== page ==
less than 1 minute read

New Criticism

Beginnings In England, American New Criticism, Decline Of The New Criticism And Continuing Influence, Bibliography

The New Criticism is the name given to the work of a school of formalist-oriented Anglo-American literary critics whose writings appeared in the years following World War I and came to prominence in the 1940s and 1950s. John Crowe Ransom (1888–1974) coined the moniker itself in his 1941 study The New Criticism, in which he provided an overview of the work of key "New" Critics, including I. A. Richards (1893–1979), T. S. Eliot (1888–1965), William Empson (1906–1984), and Yvor Winters (1900–1968). Other important critics associated with this school included F. R. Leavis (1895–1978), Kenneth Burke (1897–1993), Allen Tate (1899–1979), Cleanth Brooks (1906–1994), Robert Penn Warren (1905–1989), and René Wellek (1903–1995), to name a few. Arising, in part, as a response to earlier approaches such as comparative philology and biographical and impressionistic criticism, the New Criticism focused on the individual work of literature, usually the poem, as the sole object of study. These critics placed special emphasis on the formalistic aspects of the literary work, highlighting connotative and associative usage of words and the many figurative devices of language that functioned within the poem.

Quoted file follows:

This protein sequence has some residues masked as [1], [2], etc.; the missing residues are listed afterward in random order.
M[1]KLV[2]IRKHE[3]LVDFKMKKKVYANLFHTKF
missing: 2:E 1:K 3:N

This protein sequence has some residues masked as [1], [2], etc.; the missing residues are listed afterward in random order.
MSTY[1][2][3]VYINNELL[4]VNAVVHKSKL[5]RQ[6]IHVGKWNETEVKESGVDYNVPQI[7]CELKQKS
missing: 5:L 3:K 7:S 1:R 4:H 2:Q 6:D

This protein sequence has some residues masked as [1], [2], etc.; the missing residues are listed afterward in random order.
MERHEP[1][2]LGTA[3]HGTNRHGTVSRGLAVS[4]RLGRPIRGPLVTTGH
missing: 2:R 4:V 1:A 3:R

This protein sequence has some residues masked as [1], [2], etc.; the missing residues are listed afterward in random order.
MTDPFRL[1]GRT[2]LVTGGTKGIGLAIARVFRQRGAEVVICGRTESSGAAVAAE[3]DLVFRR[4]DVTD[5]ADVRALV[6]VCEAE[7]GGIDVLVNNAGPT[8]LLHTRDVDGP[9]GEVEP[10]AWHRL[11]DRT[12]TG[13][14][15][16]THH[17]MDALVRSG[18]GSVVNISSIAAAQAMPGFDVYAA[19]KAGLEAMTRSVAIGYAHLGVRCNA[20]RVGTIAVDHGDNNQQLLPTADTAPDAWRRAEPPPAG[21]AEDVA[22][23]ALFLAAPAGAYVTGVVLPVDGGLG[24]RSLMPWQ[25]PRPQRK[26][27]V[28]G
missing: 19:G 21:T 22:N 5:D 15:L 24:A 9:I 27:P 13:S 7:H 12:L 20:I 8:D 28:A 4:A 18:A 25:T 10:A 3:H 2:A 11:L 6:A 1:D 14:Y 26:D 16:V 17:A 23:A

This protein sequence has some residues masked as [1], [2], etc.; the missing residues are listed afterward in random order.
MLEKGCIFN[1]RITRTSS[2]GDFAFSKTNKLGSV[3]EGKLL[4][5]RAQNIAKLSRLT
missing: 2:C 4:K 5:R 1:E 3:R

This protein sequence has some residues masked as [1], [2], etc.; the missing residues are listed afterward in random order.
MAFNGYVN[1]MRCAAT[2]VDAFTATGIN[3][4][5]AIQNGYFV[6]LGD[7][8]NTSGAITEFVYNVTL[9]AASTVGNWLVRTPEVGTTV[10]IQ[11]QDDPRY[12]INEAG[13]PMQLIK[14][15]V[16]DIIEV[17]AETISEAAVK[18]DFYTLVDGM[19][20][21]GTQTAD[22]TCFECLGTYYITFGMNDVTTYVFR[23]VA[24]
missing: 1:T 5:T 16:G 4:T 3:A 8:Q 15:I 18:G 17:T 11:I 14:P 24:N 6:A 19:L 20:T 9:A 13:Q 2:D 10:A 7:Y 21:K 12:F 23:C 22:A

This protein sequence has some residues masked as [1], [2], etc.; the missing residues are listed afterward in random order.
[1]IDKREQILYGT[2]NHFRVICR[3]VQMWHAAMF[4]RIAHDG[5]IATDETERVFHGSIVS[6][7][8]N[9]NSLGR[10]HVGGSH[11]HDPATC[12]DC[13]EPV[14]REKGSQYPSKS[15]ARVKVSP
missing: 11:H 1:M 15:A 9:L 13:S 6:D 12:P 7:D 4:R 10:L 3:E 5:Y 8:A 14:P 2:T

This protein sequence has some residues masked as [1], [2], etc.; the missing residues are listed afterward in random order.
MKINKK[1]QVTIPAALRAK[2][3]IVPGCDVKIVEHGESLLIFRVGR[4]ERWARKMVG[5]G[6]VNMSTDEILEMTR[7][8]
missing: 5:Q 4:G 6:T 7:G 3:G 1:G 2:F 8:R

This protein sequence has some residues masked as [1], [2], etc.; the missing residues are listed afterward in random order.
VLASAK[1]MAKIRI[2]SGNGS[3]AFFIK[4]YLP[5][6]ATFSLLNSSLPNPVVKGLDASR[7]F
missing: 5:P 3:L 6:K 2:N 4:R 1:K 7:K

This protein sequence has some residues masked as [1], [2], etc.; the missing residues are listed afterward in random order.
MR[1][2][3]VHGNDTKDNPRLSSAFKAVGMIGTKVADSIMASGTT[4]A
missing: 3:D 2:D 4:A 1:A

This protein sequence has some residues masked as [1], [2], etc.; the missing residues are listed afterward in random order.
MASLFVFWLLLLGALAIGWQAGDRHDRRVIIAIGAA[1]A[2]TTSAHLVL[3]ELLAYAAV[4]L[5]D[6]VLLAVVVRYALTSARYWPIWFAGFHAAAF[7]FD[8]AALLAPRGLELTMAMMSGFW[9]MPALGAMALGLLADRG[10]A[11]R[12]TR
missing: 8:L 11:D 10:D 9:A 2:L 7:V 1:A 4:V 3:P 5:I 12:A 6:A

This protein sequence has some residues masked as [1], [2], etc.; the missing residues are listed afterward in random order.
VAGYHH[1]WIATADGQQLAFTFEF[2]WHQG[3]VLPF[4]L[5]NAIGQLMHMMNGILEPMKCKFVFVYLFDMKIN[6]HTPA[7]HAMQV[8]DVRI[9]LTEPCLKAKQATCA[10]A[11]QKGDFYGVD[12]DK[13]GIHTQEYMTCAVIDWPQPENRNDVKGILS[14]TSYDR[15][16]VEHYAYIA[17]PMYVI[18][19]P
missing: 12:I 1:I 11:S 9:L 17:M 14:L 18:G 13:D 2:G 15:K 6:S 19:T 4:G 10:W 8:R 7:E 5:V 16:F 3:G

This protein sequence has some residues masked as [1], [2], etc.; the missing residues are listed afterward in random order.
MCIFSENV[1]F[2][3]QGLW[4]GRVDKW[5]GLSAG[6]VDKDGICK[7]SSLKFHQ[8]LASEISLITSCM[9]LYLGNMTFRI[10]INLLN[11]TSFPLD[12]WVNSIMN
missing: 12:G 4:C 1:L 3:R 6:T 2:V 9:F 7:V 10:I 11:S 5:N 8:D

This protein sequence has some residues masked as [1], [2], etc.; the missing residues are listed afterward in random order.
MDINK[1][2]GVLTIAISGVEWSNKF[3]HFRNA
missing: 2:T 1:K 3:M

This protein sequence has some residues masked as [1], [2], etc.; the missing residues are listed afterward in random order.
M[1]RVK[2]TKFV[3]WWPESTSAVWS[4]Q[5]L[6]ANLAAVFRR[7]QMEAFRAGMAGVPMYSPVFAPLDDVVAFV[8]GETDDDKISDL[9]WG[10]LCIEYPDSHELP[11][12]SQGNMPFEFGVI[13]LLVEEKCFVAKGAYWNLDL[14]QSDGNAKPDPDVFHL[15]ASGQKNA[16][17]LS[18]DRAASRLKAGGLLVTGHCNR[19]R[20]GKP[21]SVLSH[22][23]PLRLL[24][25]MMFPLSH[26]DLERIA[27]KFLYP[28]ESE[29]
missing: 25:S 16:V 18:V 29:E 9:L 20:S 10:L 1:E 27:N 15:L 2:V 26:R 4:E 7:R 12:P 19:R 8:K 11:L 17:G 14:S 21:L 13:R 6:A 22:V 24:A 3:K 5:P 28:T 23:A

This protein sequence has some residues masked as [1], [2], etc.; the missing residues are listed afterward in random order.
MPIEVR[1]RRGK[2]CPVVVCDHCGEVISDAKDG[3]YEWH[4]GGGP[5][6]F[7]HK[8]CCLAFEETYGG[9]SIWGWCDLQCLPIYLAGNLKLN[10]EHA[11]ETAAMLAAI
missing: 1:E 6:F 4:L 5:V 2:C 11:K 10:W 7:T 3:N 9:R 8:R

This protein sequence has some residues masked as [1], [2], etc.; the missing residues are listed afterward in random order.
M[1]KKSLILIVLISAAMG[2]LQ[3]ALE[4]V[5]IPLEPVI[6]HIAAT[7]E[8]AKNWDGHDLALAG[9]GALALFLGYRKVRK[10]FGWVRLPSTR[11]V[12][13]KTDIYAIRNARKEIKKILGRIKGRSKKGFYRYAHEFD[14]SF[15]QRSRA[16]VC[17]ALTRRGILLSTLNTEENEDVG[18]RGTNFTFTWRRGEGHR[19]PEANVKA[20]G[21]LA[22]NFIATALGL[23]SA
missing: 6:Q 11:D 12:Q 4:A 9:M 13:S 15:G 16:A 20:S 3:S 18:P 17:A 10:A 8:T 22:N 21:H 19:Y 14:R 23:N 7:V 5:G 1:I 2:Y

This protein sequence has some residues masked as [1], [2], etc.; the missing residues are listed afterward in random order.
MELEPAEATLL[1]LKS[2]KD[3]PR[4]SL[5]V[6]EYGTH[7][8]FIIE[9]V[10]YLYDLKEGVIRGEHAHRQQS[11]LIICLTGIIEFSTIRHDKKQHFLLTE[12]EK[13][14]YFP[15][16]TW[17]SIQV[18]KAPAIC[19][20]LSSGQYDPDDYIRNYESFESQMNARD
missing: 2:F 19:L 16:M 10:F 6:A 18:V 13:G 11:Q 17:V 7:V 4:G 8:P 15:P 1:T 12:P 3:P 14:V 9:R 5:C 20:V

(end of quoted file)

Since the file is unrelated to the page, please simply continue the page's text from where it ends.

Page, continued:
Additional topics

Science EncyclopediaScience & Philosophy: Mysticism to Nicotinamide adenine dinucleotide